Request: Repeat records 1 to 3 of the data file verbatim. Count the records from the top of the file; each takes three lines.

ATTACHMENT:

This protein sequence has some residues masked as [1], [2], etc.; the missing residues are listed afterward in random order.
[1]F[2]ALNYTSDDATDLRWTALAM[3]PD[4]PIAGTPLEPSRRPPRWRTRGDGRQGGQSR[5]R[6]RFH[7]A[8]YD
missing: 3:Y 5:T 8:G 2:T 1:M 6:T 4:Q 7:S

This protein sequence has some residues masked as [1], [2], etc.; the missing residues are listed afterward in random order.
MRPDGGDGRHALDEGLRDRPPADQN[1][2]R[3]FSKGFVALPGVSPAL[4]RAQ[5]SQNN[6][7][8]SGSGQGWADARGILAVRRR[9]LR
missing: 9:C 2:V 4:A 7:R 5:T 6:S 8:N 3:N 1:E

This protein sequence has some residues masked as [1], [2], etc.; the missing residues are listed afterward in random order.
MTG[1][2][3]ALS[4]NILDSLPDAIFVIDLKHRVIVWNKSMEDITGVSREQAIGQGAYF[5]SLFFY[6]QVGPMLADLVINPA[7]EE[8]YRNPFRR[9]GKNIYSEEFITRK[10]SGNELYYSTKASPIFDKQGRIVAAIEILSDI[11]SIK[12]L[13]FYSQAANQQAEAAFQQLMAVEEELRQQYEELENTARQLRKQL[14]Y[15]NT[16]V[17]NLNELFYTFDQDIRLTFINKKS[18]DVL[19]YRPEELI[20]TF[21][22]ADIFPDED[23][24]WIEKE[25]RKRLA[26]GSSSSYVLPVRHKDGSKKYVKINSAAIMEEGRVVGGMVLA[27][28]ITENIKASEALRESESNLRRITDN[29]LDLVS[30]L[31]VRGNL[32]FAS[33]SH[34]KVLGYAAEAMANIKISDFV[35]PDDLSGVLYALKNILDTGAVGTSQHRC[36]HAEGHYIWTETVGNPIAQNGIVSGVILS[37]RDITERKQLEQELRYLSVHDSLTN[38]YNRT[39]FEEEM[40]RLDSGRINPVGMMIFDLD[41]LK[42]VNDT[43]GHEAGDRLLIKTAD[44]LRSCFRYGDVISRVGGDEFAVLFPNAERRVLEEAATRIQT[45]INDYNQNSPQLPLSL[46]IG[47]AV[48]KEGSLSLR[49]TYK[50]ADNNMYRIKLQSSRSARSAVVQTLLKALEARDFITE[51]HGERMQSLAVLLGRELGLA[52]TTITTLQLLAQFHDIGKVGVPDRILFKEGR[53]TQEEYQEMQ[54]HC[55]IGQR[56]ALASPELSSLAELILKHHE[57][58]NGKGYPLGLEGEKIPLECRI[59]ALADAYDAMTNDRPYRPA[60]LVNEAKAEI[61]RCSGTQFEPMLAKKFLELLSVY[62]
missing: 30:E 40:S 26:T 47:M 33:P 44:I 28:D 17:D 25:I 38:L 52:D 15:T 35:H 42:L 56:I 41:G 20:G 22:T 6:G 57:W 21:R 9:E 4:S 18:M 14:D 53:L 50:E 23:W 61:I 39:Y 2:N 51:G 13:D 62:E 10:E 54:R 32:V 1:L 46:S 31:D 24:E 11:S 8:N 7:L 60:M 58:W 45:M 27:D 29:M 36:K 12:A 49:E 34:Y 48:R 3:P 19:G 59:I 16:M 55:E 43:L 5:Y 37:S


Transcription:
This protein sequence has some residues masked as [1], [2], etc.; the missing residues are listed afterward in random order.
[1]F[2]ALNYTSDDATDLRWTALAM[3]PD[4]PIAGTPLEPSRRPPRWRTRGDGRQGGQSR[5]R[6]RFH[7]A[8]YD
missing: 3:Y 5:T 8:G 2:T 1:M 6:T 4:Q 7:S

This protein sequence has some residues masked as [1], [2], etc.; the missing residues are listed afterward in random order.
MRPDGGDGRHALDEGLRDRPPADQN[1][2]R[3]FSKGFVALPGVSPAL[4]RAQ[5]SQNN[6][7][8]SGSGQGWADARGILAVRRR[9]LR
missing: 9:C 2:V 4:A 7:R 5:T 6:S 8:N 3:N 1:E

This protein sequence has some residues masked as [1], [2], etc.; the missing residues are listed afterward in random order.
MTG[1][2][3]ALS[4]NILDSLPDAIFVIDLKHRVIVWNKSMEDITGVSREQAIGQGAYF[5]SLFFY[6]QVGPMLADLVINPA[7]EE[8]YRNPFRR[9]GKNIYSEEFITRK[10]SGNELYYSTKASPIFDKQGRIVAAIEILSDI[11]SIK[12]L[13]FYSQAANQQAEAAFQQLMAVEEELRQQYEELENTARQLRKQL[14]Y[15]NT[16]V[17]NLNELFYTFDQDIRLTFINKKS[18]DVL[19]YRPEELI[20]TF[21][22]ADIFPDED[23][24]WIEKE[25]RKRLA[26]GSSSSYVLPVRHKDGSKKYVKINSAAIMEEGRVVGGMVLA[27][28]ITENIKASEALRESESNLRRITDN[29]LDLVS[30]L[31]VRGNL[32]FAS[33]SH[34]KVLGYAAEAMANIKISDFV[35]PDDLSGVLYALKNILDTGAVGTSQHRC[36]HAEGHYIWTETVGNPIAQNGIVSGVILS[37]RDITERKQLEQELRYLSVHDSLTN[38]YNRT[39]FEEEM[40]RLDSGRINPVGMMIFDLD[41]LK[42]VNDT[43]GHEAGDRLLIKTAD[44]LRSCFRYGDVISRVGGDEFAVLFPNAERRVLEEAATRIQT[45]INDYNQNSPQLPLSL[46]IG[47]AV[48]KEGSLSLR[49]TYK[50]ADNNMYRIKLQSSRSARSAVVQTLLKALEARDFITE[51]HGERMQSLAVLLGRELGLA[52]TTITTLQLLAQFHDIGKVGVPDRILFKEGR[53]TQEEYQEMQ[54]HC[55]IGQR[56]ALASPELSSLAELILKHHE[57][58]NGKGYPLGLEGEKIPLECRI[59]ALADAYDAMTNDRPYRPA[60]LVNEAKAEI[61]RCSGTQFEPMLAKKFLELLSVY[62]
missing: 30:E 40:S 26:T 47:M 33:P 44:I 28:D 17:D 25:I 38:L 52:D 15:T 35:H 42:L 56:I 41:G 20:G 22:T 6:G 57:W 21:R 9:E 4:S 18:M 14:D 53:L 50:E 23:W 61:I 39:Y 2:N 51:G 13:D 62:E 10:E 54:R 32:V 1:L 46:S 31:D 24:E 11:S 8:N 7:L 60:M 58:W 45:M 27:D 29:M 36:K 12:A 49:E 34:Y 48:R 3:P 19:G 59:I 16:M 55:E 43:L 5:Y 37:S